Born Wednesday 2 August 1865, died Saturday 15 July 1933
If we are to have such a discipline we must have standards, and to get our standards under existing conditions we must have criticism.
Anyone who thus looks up has some chance of becoming worthy to be looked up to in turn.
If a man went simply by what he saw, he might be tempted to affirm that the essence of democracy is melodrama.
Democracy is now going forth on a crusade against imperialism.
To say that most of us today are purely expansive is only another way of saying that most of us continue to be more concerned with the quantity than with the quality of our democracy.
Yet Aristotle's excellence of substance, so far from being associated with the grand style, is associated with something that at times comes perilously near jargon.
The humanitarian would, of course, have us meddle in foreign affairs as part of his program of world service.
The democratic idealist is prone to make light of the whole question of standards and leadership because of his unbounded faith in the plain people.
The industrial revolution has tended to produce everywhere great urban masses that seem to be increasingly careless of ethical standards.
Since every man desires happiness, it is evidently no small matter whether he conceives of happiness in terms of work or of enjoyment.
If quantitatively the American achievement is impressive, qualitatively it is somewhat less satisfying.
Perhaps as good a classification as any of the main types is that of the three lusts distinguished by traditional Christianity - the lust of knowledge, the lust of sensation, and the lust of power.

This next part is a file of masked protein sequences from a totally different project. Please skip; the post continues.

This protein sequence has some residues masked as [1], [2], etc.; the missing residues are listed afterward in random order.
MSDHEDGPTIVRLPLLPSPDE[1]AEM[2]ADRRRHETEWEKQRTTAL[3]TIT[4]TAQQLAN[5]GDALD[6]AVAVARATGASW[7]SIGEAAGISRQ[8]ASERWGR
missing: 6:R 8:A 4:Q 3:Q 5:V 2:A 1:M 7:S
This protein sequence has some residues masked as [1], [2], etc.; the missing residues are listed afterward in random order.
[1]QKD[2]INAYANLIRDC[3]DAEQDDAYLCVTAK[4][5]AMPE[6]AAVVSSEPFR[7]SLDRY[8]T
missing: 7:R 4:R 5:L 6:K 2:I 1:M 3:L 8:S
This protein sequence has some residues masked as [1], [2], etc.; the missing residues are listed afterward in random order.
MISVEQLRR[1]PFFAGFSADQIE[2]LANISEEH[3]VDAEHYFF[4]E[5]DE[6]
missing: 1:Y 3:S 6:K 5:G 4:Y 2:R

A remarkable feature of the humanitarian movement, on both its sentimental and utilitarian sides, has been its preoccupation with the lot of the masses.
Inasmuch as society cannot go on without discipline of some kind, men were constrained, in the absence of any other form of discipline, to turn to discipline of the military type.
Robespierre, however, was not the type of leader finally destined to emerge from the Revolution.
The ultimate binding element in the medieval order was subordination to the divine will and its earthly representatives, notably the pope.
The papacy again, representing the traditional unity of European civilization, has also shown itself unable to limit effectively the push of nationalism.
According to the new ethics, virtue is not restrictive but expansive, a sentiment and even an intoxication.
The humanities need to be defended today against the encroachments of physical science, as they once needed to be against the encroachment of theology.
The human mind, if it is to keep its sanity, must maintain the nicest balance between unity and plurality.